James Shillinglaw | September 09, 2015 12:00 PM ET
Paul Ruden: ASTA's Heart, Soul and Brains
Last week the American Society of Travel Agents (ASTA) staged its annual Advocacy Dinner, an elaborate affair where the travel agent association celebrates those who have actively lobbied for travel agent legislative and regulatory causes or raised significant money for ASTAPAC, the group’s political action committee.
This year, however, there was another reason to attend the dinner, because it celebrated the career and accomplishments of one of ASTA’s finest—Paul Ruden, executive vice president-legal and industry affairs. Paul is retiring at the end of this month after 25 years heading up ASTA’s legal, government and industry affairs. Before that, he also served for 11 years as ASTA’s outside counsel when he was a managing partner at Wilner & Scheiner.
Each year at the advocacy dinner, Paul serves as the MC, using his dry wit and sage observations to showcase the winners of the annual awards for advocacy, as well as what ASTA has accomplished on the lobbying front over the previous year. Indeed, Paul effectively “holds court” allowing those attending the dinner to better understand just how crucial ASTA’s role is in government and industry affairs, benefiting travel agents and the public at large.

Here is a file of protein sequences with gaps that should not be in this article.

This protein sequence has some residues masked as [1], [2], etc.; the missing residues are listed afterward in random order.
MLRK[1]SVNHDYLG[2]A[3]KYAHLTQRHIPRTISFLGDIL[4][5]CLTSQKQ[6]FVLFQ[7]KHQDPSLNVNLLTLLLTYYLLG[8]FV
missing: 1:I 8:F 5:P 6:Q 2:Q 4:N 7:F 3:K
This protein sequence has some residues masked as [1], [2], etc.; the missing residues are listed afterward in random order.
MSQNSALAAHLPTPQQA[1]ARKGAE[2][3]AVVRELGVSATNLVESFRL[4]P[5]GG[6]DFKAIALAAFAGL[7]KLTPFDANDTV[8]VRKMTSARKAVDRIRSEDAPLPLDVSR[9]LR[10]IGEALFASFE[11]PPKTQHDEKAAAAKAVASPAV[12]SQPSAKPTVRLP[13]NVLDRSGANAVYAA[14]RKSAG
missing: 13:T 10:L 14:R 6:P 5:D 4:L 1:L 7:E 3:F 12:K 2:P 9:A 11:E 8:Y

But this year the advocacy dinner turned into a virtual “roast” of Paul himself, as speakers both lauded his achievements and, in a video, made fun of his reputation as a “take no prisoners” advocate for ASTA.
Mike Premo, president of Airlines Report Corp., which Paul and ASTA had taken on in one infamous incident in the past, joked that they had often referred to Paul by his last name without the “n”! Even the famed Bob Woodward, the journalist who just happens to Ruden’s friend, chimed in on the video with a few humorous observations about Paul and his career.
PHOTO: Paul Ruden was celebrated for his 25 years of service to travel agents during the closing general session of the ASTA Global Conference. (Photo by James Shillinglaw)
I first met Paul 24 years ago at the ASTA World Travel Congress in Taipei. It was my first of many such ASTA events, so I was a bit green around the gills in terms of covering travel agents and the travel industry. And I remember being a bit intimidated by Paul’s rather stern demeanor, but at least he was patient with a young reporter who really didn’t get understand the issues facing the industry.
Over the years, I ended up interviewing Paul a number of times, on everything from the commission cuts and caps to, more recently, the proposed New Distribution Capability. And I was there last week asking Paul about the U.S. Labor Department’s newfound activism on classifying workers as full-time versus independent contractors, an issue that he is still quite focused on.